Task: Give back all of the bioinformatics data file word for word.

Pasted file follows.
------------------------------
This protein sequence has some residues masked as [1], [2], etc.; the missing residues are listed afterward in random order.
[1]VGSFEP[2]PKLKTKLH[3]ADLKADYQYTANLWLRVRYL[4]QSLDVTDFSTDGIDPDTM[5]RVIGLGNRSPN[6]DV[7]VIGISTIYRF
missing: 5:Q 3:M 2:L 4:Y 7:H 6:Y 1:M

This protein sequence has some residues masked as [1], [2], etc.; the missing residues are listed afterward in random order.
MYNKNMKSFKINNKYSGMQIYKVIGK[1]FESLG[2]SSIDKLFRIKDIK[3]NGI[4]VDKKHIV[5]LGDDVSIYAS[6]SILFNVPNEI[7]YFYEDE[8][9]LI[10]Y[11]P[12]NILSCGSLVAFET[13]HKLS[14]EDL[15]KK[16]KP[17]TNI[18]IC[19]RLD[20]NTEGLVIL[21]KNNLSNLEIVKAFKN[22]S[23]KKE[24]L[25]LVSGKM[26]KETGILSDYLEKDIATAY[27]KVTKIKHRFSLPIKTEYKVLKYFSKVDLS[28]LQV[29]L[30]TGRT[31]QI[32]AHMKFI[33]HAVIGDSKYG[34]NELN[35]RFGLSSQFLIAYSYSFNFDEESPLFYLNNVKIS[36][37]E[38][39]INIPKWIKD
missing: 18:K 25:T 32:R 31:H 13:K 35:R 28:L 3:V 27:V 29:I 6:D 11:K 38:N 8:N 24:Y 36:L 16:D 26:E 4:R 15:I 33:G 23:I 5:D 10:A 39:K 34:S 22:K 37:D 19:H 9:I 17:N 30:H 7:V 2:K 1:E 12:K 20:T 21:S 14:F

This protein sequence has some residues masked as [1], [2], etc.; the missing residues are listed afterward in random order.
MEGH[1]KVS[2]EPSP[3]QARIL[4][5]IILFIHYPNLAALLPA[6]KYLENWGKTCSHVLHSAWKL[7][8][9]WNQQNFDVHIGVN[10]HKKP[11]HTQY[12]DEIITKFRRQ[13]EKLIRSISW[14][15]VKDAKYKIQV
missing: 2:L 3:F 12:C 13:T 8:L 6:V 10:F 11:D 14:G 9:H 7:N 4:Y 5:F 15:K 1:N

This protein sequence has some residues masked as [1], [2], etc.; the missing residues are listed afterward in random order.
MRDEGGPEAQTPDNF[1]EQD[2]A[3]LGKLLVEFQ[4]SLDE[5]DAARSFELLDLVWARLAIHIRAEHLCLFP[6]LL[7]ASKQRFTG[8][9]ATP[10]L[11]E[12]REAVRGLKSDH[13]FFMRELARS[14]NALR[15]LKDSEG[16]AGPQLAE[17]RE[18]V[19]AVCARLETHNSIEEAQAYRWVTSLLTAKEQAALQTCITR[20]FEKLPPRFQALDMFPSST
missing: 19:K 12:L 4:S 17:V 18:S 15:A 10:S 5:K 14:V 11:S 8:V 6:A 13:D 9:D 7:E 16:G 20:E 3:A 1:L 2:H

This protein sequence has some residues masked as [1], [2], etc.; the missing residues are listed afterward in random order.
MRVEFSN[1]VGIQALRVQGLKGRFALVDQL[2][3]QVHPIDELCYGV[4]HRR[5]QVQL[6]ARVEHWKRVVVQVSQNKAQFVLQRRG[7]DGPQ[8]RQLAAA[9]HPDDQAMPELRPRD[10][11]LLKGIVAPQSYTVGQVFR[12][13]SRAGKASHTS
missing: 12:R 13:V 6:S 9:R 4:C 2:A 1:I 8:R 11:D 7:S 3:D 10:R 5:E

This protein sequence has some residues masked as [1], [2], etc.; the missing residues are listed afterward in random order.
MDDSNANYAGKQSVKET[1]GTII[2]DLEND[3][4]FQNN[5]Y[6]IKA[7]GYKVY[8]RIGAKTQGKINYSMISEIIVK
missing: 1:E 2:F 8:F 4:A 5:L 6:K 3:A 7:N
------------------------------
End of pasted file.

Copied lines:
This protein sequence has some residues masked as [1], [2], etc.; the missing residues are listed afterward in random order.
[1]VGSFEP[2]PKLKTKLH[3]ADLKADYQYTANLWLRVRYL[4]QSLDVTDFSTDGIDPDTM[5]RVIGLGNRSPN[6]DV[7]VIGISTIYRF
missing: 5:Q 3:M 2:L 4:Y 7:H 6:Y 1:M

This protein sequence has some residues masked as [1], [2], etc.; the missing residues are listed afterward in random order.
MYNKNMKSFKINNKYSGMQIYKVIGK[1]FESLG[2]SSIDKLFRIKDIK[3]NGI[4]VDKKHIV[5]LGDDVSIYAS[6]SILFNVPNEI[7]YFYEDE[8][9]LI[10]Y[11]P[12]NILSCGSLVAFET[13]HKLS[14]EDL[15]KK[16]KP[17]TNI[18]IC[19]RLD[20]NTEGLVIL[21]KNNLSNLEIVKAFKN[22]S[23]KKE[24]L[25]LVSGKM[26]KETGILSDYLEKDIATAY[27]KVTKIKHRFSLPIKTEYKVLKYFSKVDLS[28]LQV[29]L[30]TGRT[31]QI[32]AHMKFI[33]HAVIGDSKYG[34]NELN[35]RFGLSSQFLIAYSYSFNFDEESPLFYLNNVKIS[36][37]E[38][39]INIPKWIKD
missing: 18:K 25:T 32:R 31:H 13:K 35:R 28:L 3:V 27:V 29:I 6:D 11:K 38:N 8:N 24:Y 36:L 16:D 26:E 4:R 15:I 33:G 23:I 5:D 10:A 39:K 34:S 22:K 37:D 19:H 9:I 17:N 30:H 7:V 2:K 1:E 12:K 20:T 21:S 14:F

This protein sequence has some residues masked as [1], [2], etc.; the missing residues are listed afterward in random order.
MEGH[1]KVS[2]EPSP[3]QARIL[4][5]IILFIHYPNLAALLPA[6]KYLENWGKTCSHVLHSAWKL[7][8][9]WNQQNFDVHIGVN[10]HKKP[11]HTQY[12]DEIITKFRRQ[13]EKLIRSISW[14][15]VKDAKYKIQV
missing: 2:L 3:F 12:C 13:T 8:L 6:V 10:F 11:D 14:G 9:H 7:N 4:Y 5:F 15:K 1:N

This protein sequence has some residues masked as [1], [2], etc.; the missing residues are listed afterward in random order.
MRDEGGPEAQTPDNF[1]EQD[2]A[3]LGKLLVEFQ[4]SLDE[5]DAARSFELLDLVWARLAIHIRAEHLCLFP[6]LL[7]ASKQRFTG[8][9]ATP[10]L[11]E[12]REAVRGLKSDH[13]FFMRELARS[14]NALR[15]LKDSEG[16]AGPQLAE[17]RE[18]V[19]AVCARLETHNSIEEAQAYRWVTSLLTAKEQAALQTCITR[20]FEKLPPRFQALDMFPSST
missing: 19:K 12:L 4:S 17:V 18:S 15:A 10:S 5:K 14:V 11:S 8:V 6:A 13:D 9:D 7:E 16:G 20:E 3:A 1:L 2:H

This protein sequence has some residues masked as [1], [2], etc.; the missing residues are listed afterward in random order.
MRVEFSN[1]VGIQALRVQGLKGRFALVDQL[2][3]QVHPIDELCYGV[4]HRR[5]QVQL[6]ARVEHWKRVVVQVSQNKAQFVLQRRG[7]DGPQ[8]RQLAAA[9]HPDDQAMPELRPRD[10][11]LLKGIVAPQSYTVGQVFR[12][13]SRAGKASHTS
missing: 12:R 13:V 6:S 9:R 4:C 2:A 1:I 8:R 11:D 7:S 3:D 10:R 5:E

This protein sequence has some residues masked as [1], [2], etc.; the missing residues are listed afterward in random order.
MDDSNANYAGKQSVKET[1]GTII[2]DLEND[3][4]FQNN[5]Y[6]IKA[7]GYKVY[8]RIGAKTQGKINYSMISEIIVK
missing: 1:E 2:F 8:F 4:A 5:L 6:K 3:A 7:N